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A Subset of Revlimid/Dexamethasone vs Dexamethasone Alone After Thalidomide Therapy in Relapsed/Refractory Myeloma
By Michael Wang, MD
12.17.06





This prospective analysis of 704 patients treated in two randomized Phase III trials of Rev/dex vs. dex/placebo was conducted to see if prior thalidomide therapy would make patients' myeloma insensitive to Revlimid. The analysis determined that although Revlimid is an analog of thalidomide, it is still effective after thalidomide exposure.

ABSTRACT:Lenalidomide in Combination with Dexamethasone Was More Effective Than Dexamethasone in Patients Who Have Received Prior Thalidomide for Relapsed or Refractory Multiple Myeloma. Session Type: Poster Session, Board #782-III

Michael Wang, Robert Knight, Melitios Dimopoulos, David Siegel, S. Vincent Rajkumar, Thierry Facon, Raymond Alexanian, Zhinuan Yu, Jerome Zeldis, Marta Olesnyckyj, Donna Weber Lymphoma and Myeloma, University of Texas MD Anderson Cancer Center, Houston, TX, USA; Celgene Corporation, Summit, NJ, USA; General Alexandras Hospital, Athens, Greece; Hackensack University Medical Center, Hackensack, NJ, USA; Mayo Clinic, Rochester, MN, USA; Hospital Claude Huriez, Lillie, France

Lenalidomide (Len), an analog of thalidomide (thal) is a novel, oral, immunomodulatory agent that is effective against multiple myeloma (MM). In 2 prospective, randomized, double-blind, placebo-controlled Phase III trials. Len with dexamethasone (Dex) induced a significantly higher overall response rate (OR) and complete remission rate (CR), as well as longer time-to-progression (TTP) in comparison with Dex alone. This prospective analysis assessed whether prior thalidomide exposure might induce subsequent resistance to Len/Dex. We evaluated 704 patients (pts) from both trials (MM009, MM010) who had relapsed or refractory multiple myeloma, had not been resistant to Dex and were randomized to receive either oral Len (25 mg daily for 3 weeks every 4 weeks) plus Dex (40 mg on days 1-4, 9-12, 17-20 every 4 weeks for 4 cycles) or placebo plus Dex. Two hundred seventy four pts (39%) received prior thal, while 430 (61%) had not. The prior thal exposed pts and thal-naive pts were similar in regard to age, Beta-2-microglobulin, hemoglobin, serum M protein, albumin and history of previous transplantation. The frequency of deep venous thrombosis and pulmonary embolism (DVT/PE) with prior thal exposure was higher at 14% with Len/Dex than 4% with Dex alone (p < 0.01). However, the frequency of DVT/PE with no prior thal exposure was similar at 8% with Len/Dex to 6% with Dex alone (p = 0.49). In the prior thal pts, severe neuropathy occurred in 4% with Len/Dex, not significantly different from the 1% with Dex alone (p=0.2). The pooled data from all 704 pts showed that pts treated with Len/Dex, compared with those treated with Dex alone, had superior median Time-To-Progression (TTP) (48 vs 20 weeks) and OR (60% vs 22%, p <0.001). Similarly, among the subgroups exposed or not exposed to thal, Len/Dex was superior to Dex alone in OR and TTP. For the 126 patients who received prior thal, the OR with Len/Dex was significantly less (43%) among 54 Pts resistant to thal than that observed for 72 Pts who had been sensitive to thal (63%, p < 0.05). Multivariate analysis using Cox proportion hazards model indicated that after controlling for treatment (Len/Dex vs Dex) and baseline disease characteristics, independent and significant predictors of shorter TTP included prior thal exposure, duration of myeloma and number of prior therapies. Len in combination with Dex was more effective than Dex in patients with relapsed or refractory multiple myeloma despite prior thal exposure. Results with Len/Dex were superior for those not exposed to thal, suggesting some, but not complete, cross resistance between Len and thal.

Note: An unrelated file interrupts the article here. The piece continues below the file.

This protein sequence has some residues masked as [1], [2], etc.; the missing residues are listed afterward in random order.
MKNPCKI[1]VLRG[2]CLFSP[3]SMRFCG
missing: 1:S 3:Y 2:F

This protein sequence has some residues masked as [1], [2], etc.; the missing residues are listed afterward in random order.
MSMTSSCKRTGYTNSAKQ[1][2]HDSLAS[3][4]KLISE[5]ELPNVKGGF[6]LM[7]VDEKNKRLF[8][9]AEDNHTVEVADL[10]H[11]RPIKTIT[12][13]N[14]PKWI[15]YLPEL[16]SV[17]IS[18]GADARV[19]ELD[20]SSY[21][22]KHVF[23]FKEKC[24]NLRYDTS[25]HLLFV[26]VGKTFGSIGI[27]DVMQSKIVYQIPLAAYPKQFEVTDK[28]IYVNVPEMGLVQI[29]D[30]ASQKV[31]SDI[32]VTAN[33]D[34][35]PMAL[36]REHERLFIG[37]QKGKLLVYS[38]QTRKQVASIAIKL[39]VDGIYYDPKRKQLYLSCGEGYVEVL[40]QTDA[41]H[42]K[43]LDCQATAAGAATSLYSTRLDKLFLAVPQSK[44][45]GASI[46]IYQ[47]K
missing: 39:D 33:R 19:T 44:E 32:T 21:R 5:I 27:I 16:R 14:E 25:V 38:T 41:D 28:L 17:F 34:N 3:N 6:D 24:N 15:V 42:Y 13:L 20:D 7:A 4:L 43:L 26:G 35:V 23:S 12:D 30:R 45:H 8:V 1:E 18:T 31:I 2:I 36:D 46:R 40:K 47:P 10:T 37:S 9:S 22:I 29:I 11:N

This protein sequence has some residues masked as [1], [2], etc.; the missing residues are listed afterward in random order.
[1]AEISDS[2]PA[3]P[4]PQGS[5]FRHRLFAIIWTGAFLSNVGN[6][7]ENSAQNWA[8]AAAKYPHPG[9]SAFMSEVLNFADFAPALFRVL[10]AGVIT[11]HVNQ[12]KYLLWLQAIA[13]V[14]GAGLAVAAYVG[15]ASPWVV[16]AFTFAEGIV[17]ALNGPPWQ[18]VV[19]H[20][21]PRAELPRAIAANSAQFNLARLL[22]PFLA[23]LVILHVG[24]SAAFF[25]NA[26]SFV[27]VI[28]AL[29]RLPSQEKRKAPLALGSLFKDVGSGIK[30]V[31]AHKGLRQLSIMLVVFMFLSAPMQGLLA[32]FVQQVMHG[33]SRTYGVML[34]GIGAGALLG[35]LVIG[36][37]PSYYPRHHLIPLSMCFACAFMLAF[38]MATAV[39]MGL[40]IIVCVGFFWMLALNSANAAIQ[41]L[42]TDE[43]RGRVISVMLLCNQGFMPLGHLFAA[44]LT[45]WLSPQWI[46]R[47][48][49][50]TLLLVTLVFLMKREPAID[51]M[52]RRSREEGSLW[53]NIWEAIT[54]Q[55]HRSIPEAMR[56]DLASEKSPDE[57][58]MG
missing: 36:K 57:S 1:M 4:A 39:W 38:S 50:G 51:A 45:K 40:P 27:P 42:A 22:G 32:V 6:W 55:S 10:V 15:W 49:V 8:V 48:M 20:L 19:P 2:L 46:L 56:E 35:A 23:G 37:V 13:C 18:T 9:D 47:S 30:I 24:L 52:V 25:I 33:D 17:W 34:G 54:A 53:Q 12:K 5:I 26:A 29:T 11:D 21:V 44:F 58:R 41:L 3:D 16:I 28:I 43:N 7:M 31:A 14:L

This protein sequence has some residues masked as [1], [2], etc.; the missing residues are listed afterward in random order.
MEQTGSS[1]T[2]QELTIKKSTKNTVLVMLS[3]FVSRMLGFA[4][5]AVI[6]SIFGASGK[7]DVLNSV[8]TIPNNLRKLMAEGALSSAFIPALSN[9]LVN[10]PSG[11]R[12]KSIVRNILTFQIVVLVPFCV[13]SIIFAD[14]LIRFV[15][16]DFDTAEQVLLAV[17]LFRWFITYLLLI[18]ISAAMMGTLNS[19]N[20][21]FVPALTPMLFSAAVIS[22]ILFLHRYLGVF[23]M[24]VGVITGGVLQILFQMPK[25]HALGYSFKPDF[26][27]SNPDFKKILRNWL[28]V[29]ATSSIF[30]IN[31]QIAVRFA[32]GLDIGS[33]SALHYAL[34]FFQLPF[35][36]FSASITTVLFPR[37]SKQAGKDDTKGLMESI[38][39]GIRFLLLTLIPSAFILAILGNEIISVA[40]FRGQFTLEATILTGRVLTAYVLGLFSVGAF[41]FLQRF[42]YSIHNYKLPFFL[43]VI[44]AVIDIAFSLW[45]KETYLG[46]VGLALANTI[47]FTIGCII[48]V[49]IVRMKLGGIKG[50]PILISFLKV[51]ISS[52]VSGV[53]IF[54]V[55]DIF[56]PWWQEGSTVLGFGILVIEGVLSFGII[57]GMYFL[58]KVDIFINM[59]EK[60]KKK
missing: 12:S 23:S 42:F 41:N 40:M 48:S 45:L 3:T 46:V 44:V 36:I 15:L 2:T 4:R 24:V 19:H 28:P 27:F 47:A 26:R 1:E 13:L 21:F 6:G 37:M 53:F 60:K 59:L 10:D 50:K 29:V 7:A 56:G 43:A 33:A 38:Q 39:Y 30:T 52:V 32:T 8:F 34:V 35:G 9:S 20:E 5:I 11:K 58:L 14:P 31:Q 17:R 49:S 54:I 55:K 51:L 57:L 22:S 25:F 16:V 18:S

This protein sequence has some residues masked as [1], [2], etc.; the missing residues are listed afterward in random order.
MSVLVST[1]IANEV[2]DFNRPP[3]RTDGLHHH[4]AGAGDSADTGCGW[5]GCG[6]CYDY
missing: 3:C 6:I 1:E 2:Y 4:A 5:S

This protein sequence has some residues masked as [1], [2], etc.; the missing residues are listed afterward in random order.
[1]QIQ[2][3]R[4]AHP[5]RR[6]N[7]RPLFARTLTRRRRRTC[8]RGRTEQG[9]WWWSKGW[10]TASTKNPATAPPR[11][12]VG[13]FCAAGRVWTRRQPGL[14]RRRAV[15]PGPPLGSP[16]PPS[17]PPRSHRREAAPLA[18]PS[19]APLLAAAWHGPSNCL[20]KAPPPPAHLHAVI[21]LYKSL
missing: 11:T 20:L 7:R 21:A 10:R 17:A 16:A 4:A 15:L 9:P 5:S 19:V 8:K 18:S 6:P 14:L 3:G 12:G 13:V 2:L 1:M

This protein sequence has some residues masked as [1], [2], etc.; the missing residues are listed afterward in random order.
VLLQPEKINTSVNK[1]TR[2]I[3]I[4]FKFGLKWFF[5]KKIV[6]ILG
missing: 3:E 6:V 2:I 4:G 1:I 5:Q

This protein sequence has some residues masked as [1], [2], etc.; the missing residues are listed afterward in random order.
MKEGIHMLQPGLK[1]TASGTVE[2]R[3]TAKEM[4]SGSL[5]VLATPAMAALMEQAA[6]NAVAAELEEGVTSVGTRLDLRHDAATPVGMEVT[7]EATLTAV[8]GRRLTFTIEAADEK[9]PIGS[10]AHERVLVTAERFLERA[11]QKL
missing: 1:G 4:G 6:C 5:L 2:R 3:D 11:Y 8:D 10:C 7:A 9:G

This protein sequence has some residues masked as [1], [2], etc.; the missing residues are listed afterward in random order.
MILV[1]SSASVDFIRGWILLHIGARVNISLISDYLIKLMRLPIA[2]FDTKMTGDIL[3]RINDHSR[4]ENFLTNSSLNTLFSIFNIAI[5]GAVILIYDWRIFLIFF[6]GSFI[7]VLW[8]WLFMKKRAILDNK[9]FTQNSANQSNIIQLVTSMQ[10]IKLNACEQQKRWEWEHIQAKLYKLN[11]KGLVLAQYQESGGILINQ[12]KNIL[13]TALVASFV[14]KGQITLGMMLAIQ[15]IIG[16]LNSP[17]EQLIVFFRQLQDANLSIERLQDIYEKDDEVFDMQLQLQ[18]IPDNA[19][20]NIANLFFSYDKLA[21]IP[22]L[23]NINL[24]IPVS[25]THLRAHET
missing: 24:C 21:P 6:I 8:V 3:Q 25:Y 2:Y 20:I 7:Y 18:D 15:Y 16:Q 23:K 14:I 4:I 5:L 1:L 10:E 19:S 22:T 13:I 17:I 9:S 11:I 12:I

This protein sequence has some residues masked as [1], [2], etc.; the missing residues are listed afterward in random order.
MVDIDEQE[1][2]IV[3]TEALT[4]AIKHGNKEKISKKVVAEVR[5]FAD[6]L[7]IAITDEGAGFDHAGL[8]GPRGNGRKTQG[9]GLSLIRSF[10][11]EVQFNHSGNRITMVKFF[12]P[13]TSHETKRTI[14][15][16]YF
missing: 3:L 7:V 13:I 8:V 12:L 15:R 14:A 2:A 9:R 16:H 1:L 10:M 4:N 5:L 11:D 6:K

Len/Dex vs Dex with or without Prior Thal
Thal (N=274) No Thal (N=430)
LD D p LD D p
Intent-to-Treat (n) 126 148 227 203
TTP (med. weeks) 36.9 19.9 <.001 61.3 20.4 <.001
OR (%) 54.0 14.9 <.001 63.4 27.6 <.001
PR (%) 42.1 12.8 <.001 32.2 23.2 <.05
NCR (%) 4.0 0.7 <.001 13.2 2.0 <.001
CR (%) 7.9 1.4 <.01 18.1 2.5 <.001



Abstract #3553 appears in Blood, Volume 108, issue 11, November 16, 2006


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